What’s the commotion at City Hall Park?

Something’s drawn a crowd downtown at the edge of City Hall Park, according to this penny postcard, stamped 1912. A tangle of wagons on the right, and adults and kids swarming the curb in front.

City Hall Park 1912 2

Just another spring or summer day in a park featured in many vintage postcards? Without a caption, we’ll never know.

There’s the kiosk for a City Hall subway stop, and the statue of Nathan Hale, relocated many times in its 120-year history.

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3 Responses to “What’s the commotion at City Hall Park?”

  1. voluntariopr Says:

    The red, terracotta building on the far right side of the postcard was once known as the “Potter Building” and so named after its owner, Orlando Potter, a real estate developer and NYC Congressman. He was so taken with the material of the facade that he opened up his own terracotta business in Queens. He also owned a 600 acre estate in the Village of Sing Sing, NY now called Ossining and it is my adopted home town. Among his crops he grew grapes and today, on part of the land that is now a condo development there are several half-buried, brick Quonset-Hut-like structures where he stored his wine. The Potter Building was later owned by Pace College when I attended it in the mid-1960s. It’s now a cooperative apartment building and I on the National Register of Historic Buildings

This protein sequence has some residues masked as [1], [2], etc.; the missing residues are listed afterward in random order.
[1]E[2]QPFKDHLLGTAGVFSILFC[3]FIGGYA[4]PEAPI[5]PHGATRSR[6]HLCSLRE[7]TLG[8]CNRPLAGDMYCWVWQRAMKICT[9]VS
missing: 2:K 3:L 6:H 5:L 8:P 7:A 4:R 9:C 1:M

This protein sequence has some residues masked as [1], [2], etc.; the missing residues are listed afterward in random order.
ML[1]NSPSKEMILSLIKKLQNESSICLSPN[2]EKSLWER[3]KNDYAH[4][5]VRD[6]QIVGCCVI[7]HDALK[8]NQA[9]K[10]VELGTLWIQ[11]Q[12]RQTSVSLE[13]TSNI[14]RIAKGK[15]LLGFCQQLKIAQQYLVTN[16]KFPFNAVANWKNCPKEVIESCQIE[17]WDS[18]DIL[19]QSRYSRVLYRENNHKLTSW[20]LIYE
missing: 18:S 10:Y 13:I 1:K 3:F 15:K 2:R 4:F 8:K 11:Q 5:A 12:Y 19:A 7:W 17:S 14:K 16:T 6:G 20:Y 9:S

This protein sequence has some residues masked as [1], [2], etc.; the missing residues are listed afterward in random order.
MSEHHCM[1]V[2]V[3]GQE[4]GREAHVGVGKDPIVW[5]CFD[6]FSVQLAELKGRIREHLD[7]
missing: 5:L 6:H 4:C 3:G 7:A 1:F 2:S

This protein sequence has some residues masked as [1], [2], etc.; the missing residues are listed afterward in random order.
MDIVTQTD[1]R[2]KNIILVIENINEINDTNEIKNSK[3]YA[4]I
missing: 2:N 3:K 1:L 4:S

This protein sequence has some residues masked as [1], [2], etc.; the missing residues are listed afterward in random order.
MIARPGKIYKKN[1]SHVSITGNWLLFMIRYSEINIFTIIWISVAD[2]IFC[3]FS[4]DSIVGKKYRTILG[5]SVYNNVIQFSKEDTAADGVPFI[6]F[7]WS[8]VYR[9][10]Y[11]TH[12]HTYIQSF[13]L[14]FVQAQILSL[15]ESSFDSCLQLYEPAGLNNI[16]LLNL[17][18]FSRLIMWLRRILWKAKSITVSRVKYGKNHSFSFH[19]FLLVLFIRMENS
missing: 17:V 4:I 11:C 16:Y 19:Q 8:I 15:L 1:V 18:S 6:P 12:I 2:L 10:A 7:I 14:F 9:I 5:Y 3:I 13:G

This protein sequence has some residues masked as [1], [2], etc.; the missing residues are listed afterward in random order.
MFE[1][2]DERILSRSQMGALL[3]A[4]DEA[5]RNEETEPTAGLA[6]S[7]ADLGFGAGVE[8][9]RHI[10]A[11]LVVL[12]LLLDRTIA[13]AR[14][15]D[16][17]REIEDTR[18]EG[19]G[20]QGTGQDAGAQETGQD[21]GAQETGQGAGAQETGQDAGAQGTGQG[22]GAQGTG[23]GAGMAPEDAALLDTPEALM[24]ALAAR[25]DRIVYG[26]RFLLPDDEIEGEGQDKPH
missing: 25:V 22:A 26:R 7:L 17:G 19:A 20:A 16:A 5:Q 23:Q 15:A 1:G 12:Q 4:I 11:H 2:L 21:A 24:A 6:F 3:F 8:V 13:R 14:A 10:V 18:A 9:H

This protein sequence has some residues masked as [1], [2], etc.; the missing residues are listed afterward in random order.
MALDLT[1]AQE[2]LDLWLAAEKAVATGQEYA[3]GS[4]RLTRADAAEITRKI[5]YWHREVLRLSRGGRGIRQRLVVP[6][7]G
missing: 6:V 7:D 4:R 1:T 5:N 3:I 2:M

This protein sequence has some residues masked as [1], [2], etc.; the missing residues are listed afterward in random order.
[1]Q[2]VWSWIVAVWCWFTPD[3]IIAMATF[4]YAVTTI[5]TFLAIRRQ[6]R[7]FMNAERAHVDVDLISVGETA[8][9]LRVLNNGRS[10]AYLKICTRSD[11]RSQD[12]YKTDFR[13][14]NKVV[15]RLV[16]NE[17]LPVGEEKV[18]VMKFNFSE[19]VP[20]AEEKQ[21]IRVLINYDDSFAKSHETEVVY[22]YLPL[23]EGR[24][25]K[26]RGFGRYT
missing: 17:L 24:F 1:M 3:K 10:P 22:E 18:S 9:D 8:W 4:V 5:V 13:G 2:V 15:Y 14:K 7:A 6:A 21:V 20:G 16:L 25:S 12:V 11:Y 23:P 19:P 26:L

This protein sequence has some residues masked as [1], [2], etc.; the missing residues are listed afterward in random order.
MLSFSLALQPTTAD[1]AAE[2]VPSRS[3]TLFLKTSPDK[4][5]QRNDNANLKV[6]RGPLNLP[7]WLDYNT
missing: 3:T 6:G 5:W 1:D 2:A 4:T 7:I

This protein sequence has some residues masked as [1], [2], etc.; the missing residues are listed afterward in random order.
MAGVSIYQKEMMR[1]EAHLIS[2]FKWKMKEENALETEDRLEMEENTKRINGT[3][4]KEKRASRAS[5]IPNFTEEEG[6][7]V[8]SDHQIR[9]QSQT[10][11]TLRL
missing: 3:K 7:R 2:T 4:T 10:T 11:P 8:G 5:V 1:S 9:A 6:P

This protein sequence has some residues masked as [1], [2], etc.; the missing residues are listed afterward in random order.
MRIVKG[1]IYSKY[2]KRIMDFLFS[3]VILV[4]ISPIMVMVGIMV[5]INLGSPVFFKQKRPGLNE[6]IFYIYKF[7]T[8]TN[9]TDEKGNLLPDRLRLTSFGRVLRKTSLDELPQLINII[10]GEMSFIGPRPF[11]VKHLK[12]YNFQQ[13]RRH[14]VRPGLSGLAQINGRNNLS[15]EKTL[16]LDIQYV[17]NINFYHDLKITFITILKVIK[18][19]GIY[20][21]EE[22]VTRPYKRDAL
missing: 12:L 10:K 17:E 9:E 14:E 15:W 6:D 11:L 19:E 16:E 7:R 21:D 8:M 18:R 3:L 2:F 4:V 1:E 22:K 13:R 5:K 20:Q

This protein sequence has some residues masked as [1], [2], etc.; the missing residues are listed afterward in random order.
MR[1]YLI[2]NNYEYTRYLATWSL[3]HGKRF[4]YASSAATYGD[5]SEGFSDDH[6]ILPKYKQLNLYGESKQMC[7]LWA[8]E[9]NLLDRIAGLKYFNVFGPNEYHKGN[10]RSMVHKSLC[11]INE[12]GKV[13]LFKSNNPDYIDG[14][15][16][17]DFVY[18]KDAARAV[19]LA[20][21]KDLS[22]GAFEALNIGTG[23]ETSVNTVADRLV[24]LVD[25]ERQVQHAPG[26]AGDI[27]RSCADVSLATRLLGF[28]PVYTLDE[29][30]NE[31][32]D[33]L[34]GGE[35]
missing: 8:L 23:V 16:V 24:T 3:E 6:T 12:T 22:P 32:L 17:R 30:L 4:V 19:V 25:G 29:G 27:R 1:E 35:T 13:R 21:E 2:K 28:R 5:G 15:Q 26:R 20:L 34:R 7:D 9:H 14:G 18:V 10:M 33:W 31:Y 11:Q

2. P. Gavan Says:

    On Sunday, August 25, 1912, thousands of people marched to City Hall Park to cheer on the returning Olympic athletes. “So spontaneous a display of national pride and enthusiasm hadn’t been seen here since the welcome given in 1898 to Admiral Dewey”– The New York Press

    Just a thought…

  3. arcruz34481 Says:

    Reblogged this on She Blogs Daily and commented:
    I love collecting old Bronx NYC postcards from this era, its amazing how much the city has changed and how much it has remained the same too.

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